Attorney General William Barr said he won’t recuse himself from being in charge of Special Counsel Robert Mueller’s investigation, a major development affecting the fate of the politically charged probe into President Donald Trump.
“Following General Barr’s confirmation, senior career ethics officials advised that General Barr should not recuse himself from the special counsel’s investigation. Consistent with that advice, General Barr has decided not to recuse,” Kerri Kupec, a Justice Department spokeswoman.
The question of whether Barr, who was confirmed as attorney general last month, should oversee Mueller has become a political flashpoint.
Under Justice Department regulations, the attorney general has sole authority over Mueller and has the power to decide how much of Mueller’s final report is provided to Congress and made public. With Mueller believed to be close to completing his work, Democrats in Congress are vowing to force the release of his report and the evidence underlying it.
The president repeatedly attacked and ridiculed his first attorney general, Jeff Sessions, for recusing himself based on his role in Trump’s campaign. Trump removed Sessions in November and named Matthew Whitaker acting attorney general.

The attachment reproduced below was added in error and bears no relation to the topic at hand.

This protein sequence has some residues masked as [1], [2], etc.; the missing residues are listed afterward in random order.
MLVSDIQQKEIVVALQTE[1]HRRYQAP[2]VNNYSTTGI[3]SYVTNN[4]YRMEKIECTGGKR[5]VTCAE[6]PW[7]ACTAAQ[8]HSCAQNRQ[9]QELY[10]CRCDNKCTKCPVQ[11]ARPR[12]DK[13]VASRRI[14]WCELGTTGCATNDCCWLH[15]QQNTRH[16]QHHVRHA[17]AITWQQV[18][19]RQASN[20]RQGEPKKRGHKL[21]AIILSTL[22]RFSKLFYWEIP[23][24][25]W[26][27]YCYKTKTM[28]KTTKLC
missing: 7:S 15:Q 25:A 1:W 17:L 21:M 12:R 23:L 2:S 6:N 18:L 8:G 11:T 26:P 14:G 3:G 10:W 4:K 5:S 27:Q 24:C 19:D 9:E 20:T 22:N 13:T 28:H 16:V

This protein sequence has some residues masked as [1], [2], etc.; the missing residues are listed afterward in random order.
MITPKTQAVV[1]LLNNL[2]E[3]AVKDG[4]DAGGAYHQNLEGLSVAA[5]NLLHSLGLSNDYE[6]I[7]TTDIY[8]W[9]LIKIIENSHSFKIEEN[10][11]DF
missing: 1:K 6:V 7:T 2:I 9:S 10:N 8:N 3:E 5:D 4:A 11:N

Whitaker, who had criticized Mueller’s investigation before joining the Justice Department, decided not to recuse himself from overseeing the investigation in December, even though a senior department ethics official said a formal review would likely recommend a recusal.
Whitaker never asked for a formal ethics recommendation. He and a small group of advisers decided there was no precedent for him to recuse under these circumstances. Whitaker left the Justice Department on March 2.
During his confirmation hearing in January, Barr refused to say whether he’d recuse himself from overseeing Mueller. He said that he would consult with career Justice Department officials on the recusal matter, but the decision would ultimately be his to make.
Critics questioned Barr’s ability to be in charge of Mueller because he sent an unsolicited memo to White House lawyers last year criticizing the special counsel for looking into Trump’s firing of former FBI Director James Comey as possible obstruction of justice.
Barr also revealed during his confirmation hearing that he spoke to Trump about Mueller and his probe in 2017, when Trump was looking for personal legal representation.
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